When journalist Liam "Mick" Murphy lies to the chief of police in order to get a story, he uncovers a conspiracy to smuggle a cheap, lethal, cocaine-based drug through Key West. Before long, local authorities, federal agents, and drug-cartel hit men are looking for Murphy because of what they think he knows. With help from an eclectic group of friends, including an old black-ops acquaintance from Central America, Murphy sets out to prove who's behind the smuggling plot and distance himself from the violence that has spawned havoc on the island. This fast-paced story twists and turns like a hurricane wind. Listeners will enjoy a roller-coaster ride through Key West's backstreets and bars as only a local can show them.
©2012 Michael Haskins (P)2016 Kimberly Poppke
Mick Murphy was having a good day. It didn't last long because things really started going downhill for him quickly. To start with, he saw a friend fall to his death, and being a journalist, he did what came naturally.
This fast paced, well written thriller takes Murphy on a wild ride through Key West. The characters are well developed and make for a compelling story.
The narration really gives life to Mick and his friends. It's smoothly done and well voiced.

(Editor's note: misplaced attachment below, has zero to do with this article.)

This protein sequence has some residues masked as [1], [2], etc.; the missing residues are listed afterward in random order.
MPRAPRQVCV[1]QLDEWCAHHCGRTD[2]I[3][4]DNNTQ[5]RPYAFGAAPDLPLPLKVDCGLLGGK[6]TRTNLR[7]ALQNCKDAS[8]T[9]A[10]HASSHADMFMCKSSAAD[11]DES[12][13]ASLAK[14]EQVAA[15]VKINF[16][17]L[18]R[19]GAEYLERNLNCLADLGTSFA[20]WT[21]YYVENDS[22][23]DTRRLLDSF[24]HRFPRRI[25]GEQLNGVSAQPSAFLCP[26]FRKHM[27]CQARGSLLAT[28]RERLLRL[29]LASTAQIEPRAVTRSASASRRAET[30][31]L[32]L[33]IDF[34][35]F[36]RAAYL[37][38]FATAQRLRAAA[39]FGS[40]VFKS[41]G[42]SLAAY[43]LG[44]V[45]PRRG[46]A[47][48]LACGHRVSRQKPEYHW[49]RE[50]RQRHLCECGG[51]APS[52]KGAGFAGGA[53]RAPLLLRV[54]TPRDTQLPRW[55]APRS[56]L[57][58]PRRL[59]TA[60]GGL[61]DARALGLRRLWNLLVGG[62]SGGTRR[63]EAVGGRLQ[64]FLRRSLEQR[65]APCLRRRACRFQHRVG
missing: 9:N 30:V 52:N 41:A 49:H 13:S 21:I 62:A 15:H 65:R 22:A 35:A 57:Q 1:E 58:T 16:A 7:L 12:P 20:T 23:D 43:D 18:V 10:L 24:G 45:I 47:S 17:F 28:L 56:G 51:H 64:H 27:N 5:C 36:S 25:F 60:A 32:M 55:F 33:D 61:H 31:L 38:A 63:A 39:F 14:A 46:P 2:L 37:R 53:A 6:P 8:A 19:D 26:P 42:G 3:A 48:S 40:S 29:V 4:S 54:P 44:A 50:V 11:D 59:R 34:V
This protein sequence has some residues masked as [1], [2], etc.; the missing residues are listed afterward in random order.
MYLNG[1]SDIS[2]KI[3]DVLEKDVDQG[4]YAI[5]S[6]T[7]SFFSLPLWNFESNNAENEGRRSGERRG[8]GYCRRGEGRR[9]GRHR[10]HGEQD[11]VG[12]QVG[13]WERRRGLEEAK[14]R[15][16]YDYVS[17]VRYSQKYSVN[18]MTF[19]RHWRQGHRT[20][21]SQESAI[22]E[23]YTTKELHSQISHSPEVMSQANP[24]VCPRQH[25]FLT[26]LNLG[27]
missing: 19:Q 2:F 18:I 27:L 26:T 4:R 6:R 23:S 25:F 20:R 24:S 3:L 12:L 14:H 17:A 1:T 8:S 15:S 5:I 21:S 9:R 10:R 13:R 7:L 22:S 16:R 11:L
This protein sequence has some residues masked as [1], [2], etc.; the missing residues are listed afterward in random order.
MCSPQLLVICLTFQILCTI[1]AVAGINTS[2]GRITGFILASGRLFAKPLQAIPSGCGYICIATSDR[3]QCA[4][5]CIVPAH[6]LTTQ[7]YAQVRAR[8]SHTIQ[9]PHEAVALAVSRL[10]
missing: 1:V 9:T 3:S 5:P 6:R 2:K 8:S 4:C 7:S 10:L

A thrill ride
From the opening lines, this book grabbed my attention and didn't let up. Start with well described locations, clearly drawn characters, add in a dash of drug running and cover it with some political corruption and you've got a classic page turner.
Dave Cruse does a wonderful job of giving voice to the myriad of characters that populate this mystery-thriller set in Key West. Being from the south myself, it's refreshing when a narrator can deliver characters that showcase the subtleties of the southern voice.
The book cover says mystery, but this book is more of a thriller. With more than a few jaw dropping "Wow I didn't see that coming" moments.
I look forward to more from Mick Murphy and more from Mr Dave Cruse.
Not the Kwisatz Haderach after all.
Free Range Institution by Michael Haskins is ten and a half hours of good fun, with a twisty plot, sharp surprises, a quirky setting, and interesting characters whom one would like to encounter again. The audiobook is lighthearted fare for long drives on interstate highways, which is where I listened to it. Narrator Dave Cruse has had a long career in radio broadcasting, and he read the book's narrative and descriptive passages well, as I expected he would. Free Range Institution is his first audiobook, and he produced solid vocal characterizations across a wide range. He can pass for a self-doubting, middle-aged, white American man, an old Irish former priest, and an African-American federal law enforcement officer. He's also a surprisingly sexy wise Latina. I couldn't give his narration five stars, because I'm a Simon Vance snob. But given the same material, I think I'd enjoy a steady diet of Dave Cruse's narration to a steady diet of Scott Brick's, and that's worth four stars.
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